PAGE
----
The company Weichai Power, which I’ve so far only mentioned in this column as partnering Ballard, has a revenue around the EUR 20 billion mark and a stock market valuation of the same order. In 2020, a good EUR 1 billion was marked up as profit, with dividends also paid out. Weichai Power has several bus brands to its name and is the nation’s largest diesel engine manufacturer; it has clearly recognized the potential offered by fuel cells in the commercial vehicle sector and, in its own words, is intent on becoming the market leader.
Recent high volumes of trading saw Ballard Power stock shoot past USD 21 at one point. Subsequent profit-taking then caused the price to fall again. I would say this kind of correction is not unusual during an upward trend and gives investors another opportunity to (re)purchase shares.
Ballard [Nasdaq: BLDP] and Weichai, Ballard partner and major shareholder, announced they are building an LCS factory in China. Past tense, it has probably already been built. Production should begin this year.
The reports are overwhelming as far as the areas of application and potential of the fuel cell are concerned, and politicians in Germany have also finally woken up. The stock exchanges have led many FC companies into a real course euphoria. But also, contradictions find their way into the media, according to which China allegedly plans to reduce or even completely discontinue the promotion of battery-powered, but also fuel cell-powered electro-mobility. On the other hand, from a very well-informed source one hears exactly the opposite, namely that precisely the promotion of the fuel cell and the associated infrastructure in China is being set up anew, that only the battery promotion is being limited.
Forget the quarterly figures for Ballard Power this year. They are only important to analysts. The CEO already said at the beginning of the year and recently underlined in a Bloomberg interview that this calendar year will be used to build capacity in China (production of the LCS stacks together with Weichai), among other things, to position themselves, to strengthen the central production and R&D location in Vancouver, to expand the workforce and to tackle pilot projects as a basis for orders.
Tesla’s share price rose sharply from US$ 230 to over US$ 360 during the reporting period, after the third quarter did not close with a loss (consensus was a loss of US$ 1.31 per share), but on the contrary with a profit of US$ 143 million (US$ 0.78 per share GAAP). Cash holdings were also maintained at US$ 5.3 billion.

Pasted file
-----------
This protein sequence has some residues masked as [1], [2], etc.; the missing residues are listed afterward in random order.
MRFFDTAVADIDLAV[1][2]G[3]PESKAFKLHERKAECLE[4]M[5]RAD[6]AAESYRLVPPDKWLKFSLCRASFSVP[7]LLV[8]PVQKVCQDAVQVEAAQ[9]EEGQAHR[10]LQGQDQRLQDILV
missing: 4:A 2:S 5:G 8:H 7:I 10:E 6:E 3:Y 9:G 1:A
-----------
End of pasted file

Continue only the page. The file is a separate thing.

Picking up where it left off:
The new Fuel Cell Industry Review 2019 withmarket data and analyses was published in January 2020. Since 2014, E4tech’s team has been contacting fuel cell companies worldwide to build it, aggregating their supply figures and creating an independent annual reference point on the current state of the fuel cell industry. Some excerpts are presented below.
170 US dollars, a good 30 US dollars lower than I had expected (200 US dollars), marked the lowest price of Tesla’s share in the recent past, before the strong rebound to over 260 US dollars – until the disappointing figures for the second quarter of 2019 started the reverse.
This remark (“major new customers”) stuck particularly with me, because Ballard – although already on board with many top partners and large companies in research technology – expects further major new customers, according to CEO Randy MacEwen in the telephone conference on the occasion of the figures for the fourth quarter of 2018.
Hydrogenics (Nasdaq: HYGS) has a full schedule with USD 151.2 million in backlog for several types of fuel cell applications, from truck conversion kits (Scania in Norway) to bus stacks in China to H2 refueling stations and power-to-gas systems. A loss of USD 5.7 million (minus USD 0.45 per share) in the second quarter can be considered a temporary slump, as the company said that some shipments had been moved to the third. Hydrogenics intends to stick to the forecast it had published for the entire year.